At the age of nine it was decided to deal with my CMN with an experimental skin graft to cover up an area of it on my right shoulder with skin taken from both my thighs. I recall being in hospital for over two months, six weeks of which I spent in bed with my torso and head covered in plaster of Paris. I was not allowed to move. When the plaster was removed, and I was allowed out of bed I could not walk. I remember being helped by a nurse to walk around a large table in the middle of the ward for few days until I could walk unaided.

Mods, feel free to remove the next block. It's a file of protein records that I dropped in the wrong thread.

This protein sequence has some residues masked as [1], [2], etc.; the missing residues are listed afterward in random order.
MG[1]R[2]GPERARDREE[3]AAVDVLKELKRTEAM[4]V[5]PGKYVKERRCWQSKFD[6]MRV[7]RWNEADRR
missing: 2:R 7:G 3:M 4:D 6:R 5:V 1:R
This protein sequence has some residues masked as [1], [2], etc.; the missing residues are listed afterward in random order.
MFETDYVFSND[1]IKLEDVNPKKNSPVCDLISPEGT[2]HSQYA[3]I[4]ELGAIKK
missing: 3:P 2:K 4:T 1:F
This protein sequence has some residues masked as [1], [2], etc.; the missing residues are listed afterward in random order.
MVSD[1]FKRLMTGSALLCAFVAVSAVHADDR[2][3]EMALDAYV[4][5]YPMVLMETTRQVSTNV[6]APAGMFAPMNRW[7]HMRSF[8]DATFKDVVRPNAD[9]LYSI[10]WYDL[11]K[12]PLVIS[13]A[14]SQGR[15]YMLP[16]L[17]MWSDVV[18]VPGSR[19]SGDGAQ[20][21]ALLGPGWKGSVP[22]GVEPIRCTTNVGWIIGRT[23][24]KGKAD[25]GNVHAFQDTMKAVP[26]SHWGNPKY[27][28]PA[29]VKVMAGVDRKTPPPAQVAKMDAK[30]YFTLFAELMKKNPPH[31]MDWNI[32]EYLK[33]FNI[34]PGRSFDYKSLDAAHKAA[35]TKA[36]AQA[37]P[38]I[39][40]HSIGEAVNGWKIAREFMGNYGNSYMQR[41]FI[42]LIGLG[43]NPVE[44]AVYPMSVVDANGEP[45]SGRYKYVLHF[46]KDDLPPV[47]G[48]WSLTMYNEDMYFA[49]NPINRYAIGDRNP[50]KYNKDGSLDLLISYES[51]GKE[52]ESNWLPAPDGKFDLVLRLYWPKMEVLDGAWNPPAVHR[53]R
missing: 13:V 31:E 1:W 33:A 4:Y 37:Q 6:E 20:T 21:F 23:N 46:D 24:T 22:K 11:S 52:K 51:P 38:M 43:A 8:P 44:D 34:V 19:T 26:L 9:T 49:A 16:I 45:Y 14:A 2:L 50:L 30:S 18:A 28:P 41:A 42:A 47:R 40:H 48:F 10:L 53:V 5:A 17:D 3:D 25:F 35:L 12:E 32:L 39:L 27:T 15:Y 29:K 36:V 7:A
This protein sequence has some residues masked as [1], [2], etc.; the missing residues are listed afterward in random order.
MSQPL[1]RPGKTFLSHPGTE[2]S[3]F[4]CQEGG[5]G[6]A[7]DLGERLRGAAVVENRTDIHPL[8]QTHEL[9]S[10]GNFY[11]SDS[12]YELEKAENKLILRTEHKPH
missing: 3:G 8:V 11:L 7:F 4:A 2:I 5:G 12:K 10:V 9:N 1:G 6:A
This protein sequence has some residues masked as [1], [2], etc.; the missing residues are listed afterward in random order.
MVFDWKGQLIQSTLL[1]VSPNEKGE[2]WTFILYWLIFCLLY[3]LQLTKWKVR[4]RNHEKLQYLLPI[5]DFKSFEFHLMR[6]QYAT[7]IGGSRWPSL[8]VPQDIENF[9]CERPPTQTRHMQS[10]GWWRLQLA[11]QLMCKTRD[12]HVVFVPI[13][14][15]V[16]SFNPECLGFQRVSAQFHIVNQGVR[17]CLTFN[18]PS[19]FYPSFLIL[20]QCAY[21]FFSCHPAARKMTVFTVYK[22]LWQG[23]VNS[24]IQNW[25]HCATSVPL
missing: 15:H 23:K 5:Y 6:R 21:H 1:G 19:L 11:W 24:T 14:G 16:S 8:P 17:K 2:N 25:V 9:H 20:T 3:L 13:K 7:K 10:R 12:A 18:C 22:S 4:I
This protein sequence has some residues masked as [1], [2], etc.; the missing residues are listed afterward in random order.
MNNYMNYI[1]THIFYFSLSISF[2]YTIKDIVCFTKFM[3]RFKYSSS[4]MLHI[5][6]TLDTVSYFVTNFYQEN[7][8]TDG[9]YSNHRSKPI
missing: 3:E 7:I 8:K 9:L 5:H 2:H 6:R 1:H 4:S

It was after that experience that my CMN loomed larger in my life. The skin graft wasn’t a great success. That part of my back has remained unsightly and uncomfortable ever since. It was the last treatment I received. My parents decided that I should not endure any further unnecessary surgery or prolonged hospital stays. Within two years I had moved on to Grammar School and I began to become more self-conscious about my CMN, even though only the area around the back and sides of my neck were visible. I found changing for Games and PE lessons most difficult. I would tuck myself away in a corner to dress and undress and I refrained from entering the communal shower. Whether my parents had informed the school of my CMN I do not know. Someone must have flagged up my CMN because at the age of 15, out of the blue, I received an invitation to attend a local clinic where a doctor questioned me about my back. The only help I was offered was that I should try a tanning product on my body. This, as with my skin graft operation, was an attempt to cover/hide my CMN. I think I was given a prescription for self-tanning cream which I did use but only for a brief period. Fortunately, I was successful at sports and good academically, so I had much to occupy me and sustain me through my school years.